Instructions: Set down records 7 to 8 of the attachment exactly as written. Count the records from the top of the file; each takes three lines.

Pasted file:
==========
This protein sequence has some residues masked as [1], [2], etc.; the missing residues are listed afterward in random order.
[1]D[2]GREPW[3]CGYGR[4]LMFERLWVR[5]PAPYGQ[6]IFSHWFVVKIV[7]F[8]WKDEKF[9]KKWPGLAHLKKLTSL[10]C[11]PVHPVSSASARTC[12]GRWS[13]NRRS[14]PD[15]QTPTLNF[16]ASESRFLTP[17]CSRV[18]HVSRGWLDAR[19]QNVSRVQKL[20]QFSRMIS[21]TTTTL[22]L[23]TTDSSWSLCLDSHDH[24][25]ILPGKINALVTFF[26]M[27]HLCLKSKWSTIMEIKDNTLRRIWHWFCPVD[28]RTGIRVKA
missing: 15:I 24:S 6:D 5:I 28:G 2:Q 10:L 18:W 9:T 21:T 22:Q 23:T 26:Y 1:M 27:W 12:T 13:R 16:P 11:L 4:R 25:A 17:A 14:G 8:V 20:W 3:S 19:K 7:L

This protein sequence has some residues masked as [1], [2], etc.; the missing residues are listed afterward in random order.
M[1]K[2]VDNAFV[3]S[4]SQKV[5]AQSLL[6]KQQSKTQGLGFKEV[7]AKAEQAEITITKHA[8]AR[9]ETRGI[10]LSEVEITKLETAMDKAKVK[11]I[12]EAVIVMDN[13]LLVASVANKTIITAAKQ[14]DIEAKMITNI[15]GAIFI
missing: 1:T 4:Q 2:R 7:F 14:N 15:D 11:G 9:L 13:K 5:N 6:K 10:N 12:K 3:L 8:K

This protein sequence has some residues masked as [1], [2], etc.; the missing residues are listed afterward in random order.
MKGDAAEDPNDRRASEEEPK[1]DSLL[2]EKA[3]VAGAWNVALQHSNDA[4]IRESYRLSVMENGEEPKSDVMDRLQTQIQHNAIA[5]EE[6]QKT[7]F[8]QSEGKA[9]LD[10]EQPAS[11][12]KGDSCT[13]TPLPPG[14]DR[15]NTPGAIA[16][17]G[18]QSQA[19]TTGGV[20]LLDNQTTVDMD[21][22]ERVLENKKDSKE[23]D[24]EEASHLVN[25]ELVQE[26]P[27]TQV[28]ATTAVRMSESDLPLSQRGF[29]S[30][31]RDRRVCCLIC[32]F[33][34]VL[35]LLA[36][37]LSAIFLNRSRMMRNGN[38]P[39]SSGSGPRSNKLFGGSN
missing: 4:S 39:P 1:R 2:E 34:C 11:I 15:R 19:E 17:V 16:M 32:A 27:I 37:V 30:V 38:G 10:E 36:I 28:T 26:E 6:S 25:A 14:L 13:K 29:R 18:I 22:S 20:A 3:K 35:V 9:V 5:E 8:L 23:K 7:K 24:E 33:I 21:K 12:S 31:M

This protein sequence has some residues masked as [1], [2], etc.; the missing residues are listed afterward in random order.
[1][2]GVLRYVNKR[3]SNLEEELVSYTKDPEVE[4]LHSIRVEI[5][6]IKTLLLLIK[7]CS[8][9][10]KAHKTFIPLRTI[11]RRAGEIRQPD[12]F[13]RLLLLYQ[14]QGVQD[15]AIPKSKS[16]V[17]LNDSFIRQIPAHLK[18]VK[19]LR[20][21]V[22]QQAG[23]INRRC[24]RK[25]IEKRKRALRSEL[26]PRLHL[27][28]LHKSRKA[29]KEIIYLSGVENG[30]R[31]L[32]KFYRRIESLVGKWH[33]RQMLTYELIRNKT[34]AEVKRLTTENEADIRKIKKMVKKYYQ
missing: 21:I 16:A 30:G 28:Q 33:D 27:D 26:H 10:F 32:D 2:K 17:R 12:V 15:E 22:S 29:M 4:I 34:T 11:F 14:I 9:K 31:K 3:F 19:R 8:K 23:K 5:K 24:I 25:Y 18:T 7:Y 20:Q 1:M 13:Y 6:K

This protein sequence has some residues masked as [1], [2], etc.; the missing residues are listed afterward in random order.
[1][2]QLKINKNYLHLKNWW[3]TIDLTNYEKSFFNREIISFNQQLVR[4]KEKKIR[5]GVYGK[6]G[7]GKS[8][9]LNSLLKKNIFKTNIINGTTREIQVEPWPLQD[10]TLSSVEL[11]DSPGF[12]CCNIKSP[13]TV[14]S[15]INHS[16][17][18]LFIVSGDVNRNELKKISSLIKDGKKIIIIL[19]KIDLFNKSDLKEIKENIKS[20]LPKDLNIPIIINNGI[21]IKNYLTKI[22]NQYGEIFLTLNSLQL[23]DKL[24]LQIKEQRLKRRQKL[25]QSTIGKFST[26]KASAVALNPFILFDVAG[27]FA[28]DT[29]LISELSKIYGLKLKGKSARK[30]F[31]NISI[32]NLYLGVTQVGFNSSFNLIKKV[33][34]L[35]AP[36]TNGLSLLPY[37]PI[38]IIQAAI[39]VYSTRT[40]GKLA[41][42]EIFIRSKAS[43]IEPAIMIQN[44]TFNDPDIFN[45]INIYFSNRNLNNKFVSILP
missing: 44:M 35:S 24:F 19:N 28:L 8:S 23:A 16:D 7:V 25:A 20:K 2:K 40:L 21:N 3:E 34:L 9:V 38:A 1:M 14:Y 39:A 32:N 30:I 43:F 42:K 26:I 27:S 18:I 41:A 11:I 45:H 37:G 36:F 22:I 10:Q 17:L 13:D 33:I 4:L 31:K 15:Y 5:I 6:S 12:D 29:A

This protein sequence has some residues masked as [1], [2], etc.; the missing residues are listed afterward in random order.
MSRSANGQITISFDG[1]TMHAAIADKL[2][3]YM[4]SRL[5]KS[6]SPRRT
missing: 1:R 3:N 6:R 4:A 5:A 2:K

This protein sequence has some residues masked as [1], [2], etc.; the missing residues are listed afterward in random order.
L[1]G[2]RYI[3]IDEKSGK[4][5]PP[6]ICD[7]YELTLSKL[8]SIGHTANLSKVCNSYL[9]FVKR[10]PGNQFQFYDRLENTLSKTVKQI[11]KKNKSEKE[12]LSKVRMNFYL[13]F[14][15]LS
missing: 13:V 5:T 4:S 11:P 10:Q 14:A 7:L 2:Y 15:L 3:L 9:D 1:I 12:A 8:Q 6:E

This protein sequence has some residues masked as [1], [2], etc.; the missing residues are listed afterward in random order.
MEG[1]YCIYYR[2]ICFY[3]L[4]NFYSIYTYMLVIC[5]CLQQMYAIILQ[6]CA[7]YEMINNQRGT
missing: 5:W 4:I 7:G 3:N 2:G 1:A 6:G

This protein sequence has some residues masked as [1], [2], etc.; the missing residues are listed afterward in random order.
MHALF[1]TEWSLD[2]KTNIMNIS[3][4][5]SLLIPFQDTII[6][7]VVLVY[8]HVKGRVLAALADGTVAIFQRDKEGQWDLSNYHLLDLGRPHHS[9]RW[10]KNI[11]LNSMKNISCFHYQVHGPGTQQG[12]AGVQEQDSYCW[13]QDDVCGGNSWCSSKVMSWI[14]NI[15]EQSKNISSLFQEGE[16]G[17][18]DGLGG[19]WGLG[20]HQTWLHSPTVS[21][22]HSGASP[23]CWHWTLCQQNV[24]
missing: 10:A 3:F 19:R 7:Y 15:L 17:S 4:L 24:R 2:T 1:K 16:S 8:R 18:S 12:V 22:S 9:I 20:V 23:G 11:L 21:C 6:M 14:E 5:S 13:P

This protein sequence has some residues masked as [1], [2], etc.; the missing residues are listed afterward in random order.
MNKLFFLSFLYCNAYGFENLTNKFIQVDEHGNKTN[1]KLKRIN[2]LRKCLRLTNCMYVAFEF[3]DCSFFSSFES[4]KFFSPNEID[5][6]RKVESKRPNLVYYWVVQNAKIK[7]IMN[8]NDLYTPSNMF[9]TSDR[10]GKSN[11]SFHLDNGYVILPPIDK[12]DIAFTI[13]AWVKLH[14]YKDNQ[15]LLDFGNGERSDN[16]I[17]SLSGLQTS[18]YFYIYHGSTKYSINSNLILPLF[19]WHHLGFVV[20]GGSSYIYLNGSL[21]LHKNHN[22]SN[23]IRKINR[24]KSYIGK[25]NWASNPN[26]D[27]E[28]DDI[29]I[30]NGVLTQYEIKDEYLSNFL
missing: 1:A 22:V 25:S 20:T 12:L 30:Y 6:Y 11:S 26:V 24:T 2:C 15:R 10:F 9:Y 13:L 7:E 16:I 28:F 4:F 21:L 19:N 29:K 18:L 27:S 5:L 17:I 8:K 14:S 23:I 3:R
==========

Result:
This protein sequence has some residues masked as [1], [2], etc.; the missing residues are listed afterward in random order.
L[1]G[2]RYI[3]IDEKSGK[4][5]PP[6]ICD[7]YELTLSKL[8]SIGHTANLSKVCNSYL[9]FVKR[10]PGNQFQFYDRLENTLSKTVKQI[11]KKNKSEKE[12]LSKVRMNFYL[13]F[14][15]LS
missing: 13:V 5:T 4:S 11:P 10:Q 14:A 7:L 2:Y 15:L 3:L 9:D 1:I 12:A 8:Q 6:E

This protein sequence has some residues masked as [1], [2], etc.; the missing residues are listed afterward in random order.
MEG[1]YCIYYR[2]ICFY[3]L[4]NFYSIYTYMLVIC[5]CLQQMYAIILQ[6]CA[7]YEMINNQRGT
missing: 5:W 4:I 7:G 3:N 2:G 1:A 6:G